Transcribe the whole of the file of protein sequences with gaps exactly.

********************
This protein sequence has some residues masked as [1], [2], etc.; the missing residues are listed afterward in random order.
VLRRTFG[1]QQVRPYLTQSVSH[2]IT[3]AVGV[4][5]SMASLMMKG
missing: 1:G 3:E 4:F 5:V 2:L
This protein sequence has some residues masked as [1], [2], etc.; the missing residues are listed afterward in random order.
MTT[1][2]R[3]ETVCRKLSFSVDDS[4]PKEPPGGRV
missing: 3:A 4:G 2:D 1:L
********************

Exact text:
This protein sequence has some residues masked as [1], [2], etc.; the missing residues are listed afterward in random order.
VLRRTFG[1]QQVRPYLTQSVSH[2]IT[3]AVGV[4][5]SMASLMMKG
missing: 1:G 3:E 4:F 5:V 2:L
This protein sequence has some residues masked as [1], [2], etc.; the missing residues are listed afterward in random order.
MTT[1][2]R[3]ETVCRKLSFSVDDS[4]PKEPPGGRV
missing: 3:A 4:G 2:D 1:L